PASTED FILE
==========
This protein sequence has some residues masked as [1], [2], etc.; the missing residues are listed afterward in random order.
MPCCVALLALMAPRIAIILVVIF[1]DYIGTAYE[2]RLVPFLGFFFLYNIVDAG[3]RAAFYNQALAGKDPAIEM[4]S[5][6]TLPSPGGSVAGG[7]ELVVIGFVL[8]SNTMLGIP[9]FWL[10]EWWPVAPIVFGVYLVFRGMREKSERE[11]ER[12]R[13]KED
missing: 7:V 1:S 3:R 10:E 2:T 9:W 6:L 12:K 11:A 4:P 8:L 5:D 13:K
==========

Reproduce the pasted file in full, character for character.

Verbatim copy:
This protein sequence has some residues masked as [1], [2], etc.; the missing residues are listed afterward in random order.
MPCCVALLALMAPRIAIILVVIF[1]DYIGTAYE[2]RLVPFLGFFFLYNIVDAG[3]RAAFYNQALAGKDPAIEM[4]S[5][6]TLPSPGGSVAGG[7]ELVVIGFVL[8]SNTMLGIP[9]FWL[10]EWWPVAPIVFGVYLVFRGMREKSERE[11]ER[12]R[13]KED
missing: 7:V 1:S 3:R 10:E 2:T 9:W 6:L 12:K 11:A 4:P 8:L 5:D 13:K